The 100 Blacks probe was closed and deemed unsubstantiated in March 1999. Adams denied that the group has ever intimidated anyone. Asked about the probes, deputy chief Tom Fahey defended the department’s actions. “The investigation techniques used were consistent with an investigation of this nature, and subsequently the allegations were unsubstantiated,” he said. Adams had asked the department for the records of the investigations, but is now suing to have the records released.
Last week, a judge ordered the NYPD to reinstate former police officer Yvette Walton. The ruling was a victory for Walton and for Eric Adams and his 100 Blacks in Law Enforcement. It was Walton’s association with 100 Blacks that attracted the attention of her superiors.
On February 14, 1999, 10 days after Amadou Diallo was gunned down, Walton (one of only three African American women in the Street Crime Unit, and the only one assigned to street patrols) appeared at a news conference wearing a black leather jacket, gray hood, dark glasses, and a white and black scarf wrapped tightly around her face, and with her voice electronically altered. The entire affair, including putting Walton in disguise, was orchestrated by Adams. “It was my idea,” Adams would later testify. “And after conferring with Sergeant Leader, we both agreed. But it was [at] my persistence.”
With Adams at her side, the 12-year NYPD veteran charged that the racist practices of her unit led to the killing of Diallo. Two weeks later, Walton appeared on ABC’s Nightline program. The department took another beating when Walton, again in disguise, testified at a City Council hearing, whispering comments to Adams and Leader. At the time, Adams and 100 Blacks were being investigated by Internal Affairs.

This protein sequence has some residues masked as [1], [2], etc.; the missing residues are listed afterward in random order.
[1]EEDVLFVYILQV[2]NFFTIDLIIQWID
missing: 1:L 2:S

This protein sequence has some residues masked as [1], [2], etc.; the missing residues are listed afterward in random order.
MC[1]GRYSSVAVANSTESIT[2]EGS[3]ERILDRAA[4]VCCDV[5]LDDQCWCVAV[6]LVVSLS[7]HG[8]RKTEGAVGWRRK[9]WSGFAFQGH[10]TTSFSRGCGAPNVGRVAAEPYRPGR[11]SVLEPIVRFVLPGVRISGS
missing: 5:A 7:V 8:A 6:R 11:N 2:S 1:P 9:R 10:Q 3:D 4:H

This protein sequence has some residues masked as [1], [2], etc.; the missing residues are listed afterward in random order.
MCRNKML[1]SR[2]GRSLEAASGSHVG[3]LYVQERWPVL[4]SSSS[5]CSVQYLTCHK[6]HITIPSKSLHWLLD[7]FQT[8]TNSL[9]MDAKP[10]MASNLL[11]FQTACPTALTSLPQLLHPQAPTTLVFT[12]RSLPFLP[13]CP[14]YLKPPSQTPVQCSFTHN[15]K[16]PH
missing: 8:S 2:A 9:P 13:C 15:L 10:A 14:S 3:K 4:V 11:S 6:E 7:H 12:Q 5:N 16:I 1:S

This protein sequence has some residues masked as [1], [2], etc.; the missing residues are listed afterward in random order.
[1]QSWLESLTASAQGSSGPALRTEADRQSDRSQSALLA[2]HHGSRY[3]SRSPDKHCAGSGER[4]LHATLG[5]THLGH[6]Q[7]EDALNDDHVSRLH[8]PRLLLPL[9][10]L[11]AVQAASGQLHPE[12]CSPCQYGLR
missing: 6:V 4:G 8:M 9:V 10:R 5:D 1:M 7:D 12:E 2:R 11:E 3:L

The NYPD, however, found out it was Walton doing the bashing and fired her the same day of the hearing, allegedly because she abused sick-leave privileges. After a non-jury trial last year, Judge Alvin K. Hellerstein found that Commissioner Safir had fired Walton in retaliation for speaking out. “I find that the Police Department knew that it was Walton who was the spokesperson of 100 Blacks criticizing the SCU for employing discriminatory policies that led to the killing of Amadou Diallo,” Hellerstein wrote in a 36-page decision.
“The Police Department knew of Walton’s role from their monitoring of 100 Blacks’ activities, from their monitoring of incoming and outgoing calls to and from the 100 Blacks telephone, and from the ease with which Walton was identifiable behind her disguise,” he stated. “The Department also knew that a female member formerly with the SCU, presumably the same female spokesperson, was to testify at the City Council hearing concerning the SCU. . . .” The department’s “denial of this knowledge is not credible,” he added. The judge also noted that Walton “would not have been dismissed had she not spoken out publicly on behalf of ‘100 Blacks in Law Enforcement’ on an issue of immediate and substantial concern to the Department.”
Additional reporting: Associated Press
This article from the Village Voice Archive was posted on July 31, 2001